Cover image for Romance fiction : a guide to the genre
Title:
Romance fiction : a guide to the genre
Author:
Ramsdell, Kristin, 1940-
Personal Author:
Publication Information:
Englewood, Colo. : Libraries Unlimited, 1999.
Physical Description:
xvi, 435 pages ; 26 cm.
General Note:
Rev. ed. of: What romance do I read next? 1997.

Includes indexes.
Language:
English
ISBN:
9781563083358
Format :
Book

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PN3448.L67 R36 1999 Adult Non-Fiction Central Closed Stacks-Non circulating
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Summary

Summary

Ramsdell's book responds to the tremendous growth in and diversification of romance fiction over the past decade and to the demand for a thorough guide to the literature. After a fascinating overview of the genre as a whole (e.g., definition, history, reasons for appeal), the author discusses each of its major subgenres, listing and describing the titles in each and offering tips for readers' advisory and collection development. A revision of Happily Ever After: A Guide to Reading Interests in Romance Fiction, this book has been entirely updated and rewritten. It includes new sections on Alternative Reality Romance (e.g., time travel, angels, vampires), Ethnic/Multicultural Romance, and Developing the Collection-with a suggested core collection list. Substantial additions have been made to the Research Aids section, and major revisions have been made to the historical and contemporary romance sections. A list of recommended titles for YAs appears in an appendix. A must buy for librarians inv


Author Notes

KRISTIN RAMSDELL is Librarian, California State University, Hayward. A frequent speaker and panelist on the subject of romance fiction, she writes a quarterly romance review column for Library Journal. In 1996 she was named Librarian of the Year by the Romance Writers of America.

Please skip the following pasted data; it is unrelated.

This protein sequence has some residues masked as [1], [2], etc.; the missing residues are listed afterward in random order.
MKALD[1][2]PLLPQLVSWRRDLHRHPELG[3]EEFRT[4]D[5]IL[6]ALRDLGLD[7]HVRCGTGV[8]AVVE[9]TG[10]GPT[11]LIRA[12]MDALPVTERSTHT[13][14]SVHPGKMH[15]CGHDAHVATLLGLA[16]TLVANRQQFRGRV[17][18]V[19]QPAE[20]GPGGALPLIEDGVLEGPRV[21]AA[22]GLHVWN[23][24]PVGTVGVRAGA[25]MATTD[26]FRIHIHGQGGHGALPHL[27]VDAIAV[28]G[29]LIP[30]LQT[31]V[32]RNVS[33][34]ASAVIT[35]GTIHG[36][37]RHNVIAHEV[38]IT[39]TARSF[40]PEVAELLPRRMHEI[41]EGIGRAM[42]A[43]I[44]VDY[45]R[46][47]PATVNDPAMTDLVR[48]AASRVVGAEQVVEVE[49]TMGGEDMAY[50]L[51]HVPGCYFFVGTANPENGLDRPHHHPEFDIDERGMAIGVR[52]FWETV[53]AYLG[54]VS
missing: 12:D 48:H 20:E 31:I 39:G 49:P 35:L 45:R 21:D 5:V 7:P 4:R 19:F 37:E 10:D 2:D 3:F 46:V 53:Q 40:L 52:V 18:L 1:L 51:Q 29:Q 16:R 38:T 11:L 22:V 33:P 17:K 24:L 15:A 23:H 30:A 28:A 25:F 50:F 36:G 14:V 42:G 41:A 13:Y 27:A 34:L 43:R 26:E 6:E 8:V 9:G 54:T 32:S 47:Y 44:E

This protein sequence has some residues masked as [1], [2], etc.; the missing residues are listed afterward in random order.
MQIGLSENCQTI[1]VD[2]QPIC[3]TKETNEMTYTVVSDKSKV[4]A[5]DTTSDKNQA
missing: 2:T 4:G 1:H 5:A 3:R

Reviews 4

Booklist Review

A revision of Happily Ever After: A Guide to Reading Interests in Romance Fiction (Libraries Unlimited, 1987). This updated edition includes the new sections "Alternative Reality Romance" and "Ethnic/Multicultural Romance," as well as a suggested core collection list.


Library Journal Review

The primary focus of this work-Ramsdell's third guide on the subject, albeit the second with this exact title-is to provide an annotated guide to the many subgenres of romance fiction, with an emphasis on recent popular and/or prolific authors. Ramsdell (librarian emerita, California State Univ., East Bay) begins with an introduction to romance fiction, its history, and its appeal. In Part 2, she covers the literature by genre (e.g., contemporary, mysteries, historical, regency, alternative reality, LGBT, inspirational, ethnic/multicultural, and erotic), with very practical guidance on "Advising the Reader" and on building a library's collection in that specific genre. The heart of the book is made up of the brief descriptions of the authors and the annotations of titles in these various subcategories. YA books are not included, with a few exceptions (e.g., Stephenie Meyers of Twilight fame). The third section, "Research Aids," includes periodical sources, awards, publishers, and societies. Throughout, Ramsdell cites books that are currently available in print (most also in e-format), but she does not consider e-only titles. There is a wonderful appendix featuring a sample core collection. VERDICT Essential for public librarians overseeing fiction collections, especially when they are without subscriptions to fiction-advisory sources. The go-to book for guidance. Previous editions should be retained. Highly recommended. [Kristin Ramsdell is LJ's Romance columnist.-Ed.]-J. Sara Paulk, Wythe-Grayson Regional Lib., Independence, VA (c) Copyright 2012. Library Journals LLC, a wholly owned subsidiary of Media Source, Inc. No redistribution permitted.